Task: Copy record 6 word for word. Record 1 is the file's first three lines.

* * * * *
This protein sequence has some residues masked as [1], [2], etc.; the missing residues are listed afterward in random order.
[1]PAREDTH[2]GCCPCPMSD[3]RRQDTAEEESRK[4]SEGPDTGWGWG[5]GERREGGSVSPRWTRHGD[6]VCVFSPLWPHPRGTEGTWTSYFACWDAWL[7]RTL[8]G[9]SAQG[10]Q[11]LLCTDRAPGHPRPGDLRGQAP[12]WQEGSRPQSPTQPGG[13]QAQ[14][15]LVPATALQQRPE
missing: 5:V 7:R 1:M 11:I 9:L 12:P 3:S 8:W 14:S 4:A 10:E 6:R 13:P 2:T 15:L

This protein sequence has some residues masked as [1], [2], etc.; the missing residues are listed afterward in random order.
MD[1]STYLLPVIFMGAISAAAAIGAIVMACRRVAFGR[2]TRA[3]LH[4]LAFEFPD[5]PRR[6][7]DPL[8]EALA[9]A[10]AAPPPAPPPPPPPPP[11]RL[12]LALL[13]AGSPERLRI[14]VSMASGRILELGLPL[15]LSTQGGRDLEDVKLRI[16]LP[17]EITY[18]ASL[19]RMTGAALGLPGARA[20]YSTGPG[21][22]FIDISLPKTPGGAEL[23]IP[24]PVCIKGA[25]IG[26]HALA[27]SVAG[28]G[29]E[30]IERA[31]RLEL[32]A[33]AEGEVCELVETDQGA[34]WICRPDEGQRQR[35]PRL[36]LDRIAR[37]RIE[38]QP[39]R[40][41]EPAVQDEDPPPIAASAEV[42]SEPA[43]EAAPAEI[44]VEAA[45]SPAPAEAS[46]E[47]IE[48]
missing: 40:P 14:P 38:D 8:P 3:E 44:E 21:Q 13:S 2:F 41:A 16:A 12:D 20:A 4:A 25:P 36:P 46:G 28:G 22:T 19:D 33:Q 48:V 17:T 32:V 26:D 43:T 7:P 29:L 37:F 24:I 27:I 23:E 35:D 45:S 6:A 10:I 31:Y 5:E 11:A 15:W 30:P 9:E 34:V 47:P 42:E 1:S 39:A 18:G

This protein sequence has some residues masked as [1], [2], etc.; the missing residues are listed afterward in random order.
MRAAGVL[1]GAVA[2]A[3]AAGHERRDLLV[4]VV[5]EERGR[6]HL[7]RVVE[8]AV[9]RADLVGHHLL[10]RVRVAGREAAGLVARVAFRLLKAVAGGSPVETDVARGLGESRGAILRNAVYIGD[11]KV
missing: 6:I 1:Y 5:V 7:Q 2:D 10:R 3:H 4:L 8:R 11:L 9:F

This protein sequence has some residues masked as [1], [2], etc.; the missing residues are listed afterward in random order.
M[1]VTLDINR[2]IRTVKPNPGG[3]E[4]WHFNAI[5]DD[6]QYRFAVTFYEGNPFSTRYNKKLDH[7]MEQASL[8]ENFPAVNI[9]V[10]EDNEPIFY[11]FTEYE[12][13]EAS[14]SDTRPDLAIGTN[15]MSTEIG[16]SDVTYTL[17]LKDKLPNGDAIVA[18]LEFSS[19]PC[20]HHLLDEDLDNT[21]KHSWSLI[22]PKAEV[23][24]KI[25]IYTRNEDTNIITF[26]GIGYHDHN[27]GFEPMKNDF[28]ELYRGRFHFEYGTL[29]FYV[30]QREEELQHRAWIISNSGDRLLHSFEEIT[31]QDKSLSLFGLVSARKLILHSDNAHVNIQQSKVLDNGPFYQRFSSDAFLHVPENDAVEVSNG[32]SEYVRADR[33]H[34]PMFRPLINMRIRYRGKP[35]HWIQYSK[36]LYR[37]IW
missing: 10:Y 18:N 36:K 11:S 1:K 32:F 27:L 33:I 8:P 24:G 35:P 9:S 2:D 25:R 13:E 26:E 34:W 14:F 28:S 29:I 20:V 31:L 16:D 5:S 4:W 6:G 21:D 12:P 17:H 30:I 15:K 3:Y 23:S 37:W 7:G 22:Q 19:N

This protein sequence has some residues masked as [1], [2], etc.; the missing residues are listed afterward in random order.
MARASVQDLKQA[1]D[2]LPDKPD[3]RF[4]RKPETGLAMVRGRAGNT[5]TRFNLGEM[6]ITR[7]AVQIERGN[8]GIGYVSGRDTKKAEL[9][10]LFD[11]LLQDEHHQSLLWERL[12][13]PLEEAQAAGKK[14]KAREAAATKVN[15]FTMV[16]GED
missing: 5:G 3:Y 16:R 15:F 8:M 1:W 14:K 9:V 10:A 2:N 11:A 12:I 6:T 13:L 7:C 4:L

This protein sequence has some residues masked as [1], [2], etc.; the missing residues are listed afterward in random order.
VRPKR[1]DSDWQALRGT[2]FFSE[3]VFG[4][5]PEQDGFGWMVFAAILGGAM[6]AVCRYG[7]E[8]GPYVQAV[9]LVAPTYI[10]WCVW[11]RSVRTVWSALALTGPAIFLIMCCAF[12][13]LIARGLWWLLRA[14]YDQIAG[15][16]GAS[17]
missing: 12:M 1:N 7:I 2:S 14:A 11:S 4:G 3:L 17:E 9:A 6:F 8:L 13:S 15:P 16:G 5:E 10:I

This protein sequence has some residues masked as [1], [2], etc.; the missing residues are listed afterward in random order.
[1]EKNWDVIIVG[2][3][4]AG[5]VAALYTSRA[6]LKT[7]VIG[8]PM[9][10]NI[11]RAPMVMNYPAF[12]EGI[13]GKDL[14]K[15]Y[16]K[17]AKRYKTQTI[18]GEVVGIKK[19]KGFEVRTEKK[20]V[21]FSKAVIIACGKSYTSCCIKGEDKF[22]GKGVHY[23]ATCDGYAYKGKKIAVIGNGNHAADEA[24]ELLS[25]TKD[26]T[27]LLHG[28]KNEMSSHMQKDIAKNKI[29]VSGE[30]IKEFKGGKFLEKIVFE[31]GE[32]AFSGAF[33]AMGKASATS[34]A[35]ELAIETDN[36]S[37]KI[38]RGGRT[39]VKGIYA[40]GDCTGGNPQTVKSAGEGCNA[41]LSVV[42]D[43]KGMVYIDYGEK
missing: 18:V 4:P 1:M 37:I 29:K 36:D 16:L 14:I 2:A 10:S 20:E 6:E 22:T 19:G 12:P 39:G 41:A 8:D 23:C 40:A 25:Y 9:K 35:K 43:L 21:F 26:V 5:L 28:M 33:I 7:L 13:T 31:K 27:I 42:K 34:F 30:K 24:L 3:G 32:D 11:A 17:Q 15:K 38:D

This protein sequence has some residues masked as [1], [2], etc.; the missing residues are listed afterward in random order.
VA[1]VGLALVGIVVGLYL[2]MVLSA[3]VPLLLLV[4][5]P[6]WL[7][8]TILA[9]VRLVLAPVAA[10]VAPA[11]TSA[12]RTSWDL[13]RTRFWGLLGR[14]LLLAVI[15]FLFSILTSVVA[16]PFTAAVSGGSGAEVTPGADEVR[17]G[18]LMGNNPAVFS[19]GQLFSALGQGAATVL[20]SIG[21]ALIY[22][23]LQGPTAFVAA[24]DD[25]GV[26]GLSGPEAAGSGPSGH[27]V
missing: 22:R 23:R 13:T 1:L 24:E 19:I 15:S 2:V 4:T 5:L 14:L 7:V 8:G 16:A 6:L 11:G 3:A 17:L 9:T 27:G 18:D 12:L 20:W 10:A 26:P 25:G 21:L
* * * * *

This protein sequence has some residues masked as [1], [2], etc.; the missing residues are listed afterward in random order.
VRPKR[1]DSDWQALRGT[2]FFSE[3]VFG[4][5]PEQDGFGWMVFAAILGGAM[6]AVCRYG[7]E[8]GPYVQAV[9]LVAPTYI[10]WCVW[11]RSVRTVWSALALTGPAIFLIMCCAF[12][13]LIARGLWWLLRA[14]YDQIAG[15][16]GAS[17]
missing: 12:M 1:N 7:I 2:S 14:A 11:S 4:G 3:L 17:E 9:A 6:F 8:L 13:S 15:P 16:G 5:E 10:I